Basically, the field of linguistics needs seriously help in the public relations front. And I am certainly no angel when it comes to this....
But, the sad truth is that linguistics are sitting on topics that absolutely fascinate people. When I take the time to REALLY start talking to people about language, I find versions of the same questions that perplex linguistics today. People are generally fascinated by language in all of its aspects.
Yet, in the public eye, most of the discussion is not about language as linguists see it. Rather, the public view is that language is mere communication. That language is nothing that special (i.e., dogs have it too). Or that language is just that hodgepodge of rules and exceptions taught in sixth grade and preached by the mavens slowly slipping to hell in a hand-basket.
This is obviously a problem.
The bigger problem is that it seeps well beyond the public but into institutions of higher learning and scholarly research. Even among the highly educated, basic knowledge of linguistics is uncommon. This hurts the field in too many ways to count (funding, general institutional support, etc.).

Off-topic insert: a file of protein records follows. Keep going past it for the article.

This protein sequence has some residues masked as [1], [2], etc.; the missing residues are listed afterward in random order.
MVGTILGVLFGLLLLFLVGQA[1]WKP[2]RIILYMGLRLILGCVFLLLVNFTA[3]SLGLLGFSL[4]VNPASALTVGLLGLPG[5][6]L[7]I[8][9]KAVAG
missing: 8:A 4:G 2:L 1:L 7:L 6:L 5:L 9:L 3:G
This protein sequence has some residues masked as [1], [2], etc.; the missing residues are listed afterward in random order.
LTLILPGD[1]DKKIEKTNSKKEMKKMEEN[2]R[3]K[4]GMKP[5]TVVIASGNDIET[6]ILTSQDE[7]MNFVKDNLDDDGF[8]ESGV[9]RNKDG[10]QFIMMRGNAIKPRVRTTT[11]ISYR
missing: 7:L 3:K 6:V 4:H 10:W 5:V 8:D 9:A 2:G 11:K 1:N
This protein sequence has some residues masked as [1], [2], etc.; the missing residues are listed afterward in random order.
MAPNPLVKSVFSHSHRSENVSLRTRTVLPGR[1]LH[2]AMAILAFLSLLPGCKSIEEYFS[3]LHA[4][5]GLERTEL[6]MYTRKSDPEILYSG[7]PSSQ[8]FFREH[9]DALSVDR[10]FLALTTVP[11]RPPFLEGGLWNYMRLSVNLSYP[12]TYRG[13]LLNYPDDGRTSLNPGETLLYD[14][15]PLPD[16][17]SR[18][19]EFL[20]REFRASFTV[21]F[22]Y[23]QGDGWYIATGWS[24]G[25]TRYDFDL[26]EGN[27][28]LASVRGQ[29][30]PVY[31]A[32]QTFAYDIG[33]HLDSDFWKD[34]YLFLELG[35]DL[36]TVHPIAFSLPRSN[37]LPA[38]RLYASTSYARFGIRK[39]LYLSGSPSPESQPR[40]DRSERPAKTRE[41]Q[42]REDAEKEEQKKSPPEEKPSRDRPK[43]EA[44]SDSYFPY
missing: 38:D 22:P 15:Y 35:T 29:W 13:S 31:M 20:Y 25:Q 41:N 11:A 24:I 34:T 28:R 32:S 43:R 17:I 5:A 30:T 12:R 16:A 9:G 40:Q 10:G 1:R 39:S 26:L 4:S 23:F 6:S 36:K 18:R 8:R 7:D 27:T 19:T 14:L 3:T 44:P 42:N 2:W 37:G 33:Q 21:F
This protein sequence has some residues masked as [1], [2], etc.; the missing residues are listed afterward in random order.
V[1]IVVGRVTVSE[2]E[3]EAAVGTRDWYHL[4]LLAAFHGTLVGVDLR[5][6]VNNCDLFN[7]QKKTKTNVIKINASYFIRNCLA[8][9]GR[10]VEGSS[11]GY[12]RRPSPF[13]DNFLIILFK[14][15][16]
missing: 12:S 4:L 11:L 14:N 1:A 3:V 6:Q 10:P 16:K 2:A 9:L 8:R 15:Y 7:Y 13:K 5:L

But it doesn't need to be this way. Linguists are sitting on a gold mine, we just need to start mining.
To me, the key is a refocus on undergraduate education (perhaps with some of the wiser, more press-enabled folks working that angle). Linguistics departments need to find ways to make survey courses the types of courses that students want to take and the types of courses that will stick with students. There's obviously a lot there: there is a wealth of potential materials in popular culture that is just waiting to be mined.
Such attempts would of course increase the majors. But that's not the ultimate goal necessarily. We don't need to triple the size of the field. Rather, we need the public and the future university administrators looking at linguistics from anywhere but a place of ignorance.